Summary and Info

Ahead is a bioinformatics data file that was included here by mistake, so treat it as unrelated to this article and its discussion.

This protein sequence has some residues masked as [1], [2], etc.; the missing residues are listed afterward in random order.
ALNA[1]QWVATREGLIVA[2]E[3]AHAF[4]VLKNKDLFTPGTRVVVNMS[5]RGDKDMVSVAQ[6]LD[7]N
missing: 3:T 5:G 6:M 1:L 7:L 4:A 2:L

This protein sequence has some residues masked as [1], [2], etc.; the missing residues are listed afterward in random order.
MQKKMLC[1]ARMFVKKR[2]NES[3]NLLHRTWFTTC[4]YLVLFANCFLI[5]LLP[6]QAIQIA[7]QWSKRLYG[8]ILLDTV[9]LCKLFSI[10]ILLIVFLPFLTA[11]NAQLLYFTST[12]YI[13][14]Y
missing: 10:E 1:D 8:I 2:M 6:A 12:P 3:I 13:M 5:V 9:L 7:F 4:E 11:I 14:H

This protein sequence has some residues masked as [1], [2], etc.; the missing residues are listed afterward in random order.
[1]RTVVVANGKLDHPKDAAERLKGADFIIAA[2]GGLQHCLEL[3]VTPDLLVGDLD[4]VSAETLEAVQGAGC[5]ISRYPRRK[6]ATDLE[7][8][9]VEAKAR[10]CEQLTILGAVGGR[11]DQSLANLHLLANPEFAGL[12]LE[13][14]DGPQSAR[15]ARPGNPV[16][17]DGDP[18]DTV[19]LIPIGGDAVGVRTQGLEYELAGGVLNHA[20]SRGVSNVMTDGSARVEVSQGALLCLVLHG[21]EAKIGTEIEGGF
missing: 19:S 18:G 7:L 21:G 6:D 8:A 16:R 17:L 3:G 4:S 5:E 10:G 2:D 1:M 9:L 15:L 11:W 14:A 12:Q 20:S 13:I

Overall, Benny Morris does a good and even-handed job at presenting the buildup to civil war in Palestine then the first war against the Arabs. That includes separating Israeli-Palestinian civil war before the British officially left Mandate Palestine from the attacks by Arab nations on an independent Israel.He also portrays well pressures on the Arab "street," the distrust of most Arab nations for each other, the wiliness of Jordan's King Abdullah, British-American wrangles over how much support to offer Israel and more.Morris also notes that, not just in hindsight, but at the time, it became clear that Arab blustering was not matched by Arab organization. At the battlefield level, Morris has a number of good maps.Morris is also fair enough to note battlefield atrocities by Israelis as well as Arabs.There is one area where I think he may be a bit weak, though. Even if Plan D did not call for deliberate Arab expulsion, nonetheless, in both the civil war and the Arab war, Morris could have delved more critically into whether the Yishuv first, then the government of Israel, had some plan, even if not fully coherent, for driving out Arabs, at least in certain situations.One or two other points keep this just short of a five-star book. First, I would have liked to see the friction, at times, between ben-Gurion and other top Israelis examined in more detail. How serious was it, as far as possible effect on either the battlefield or geopolitics? Second, a few more photos would have been nice, and printed on gloss, not regular stock paper.
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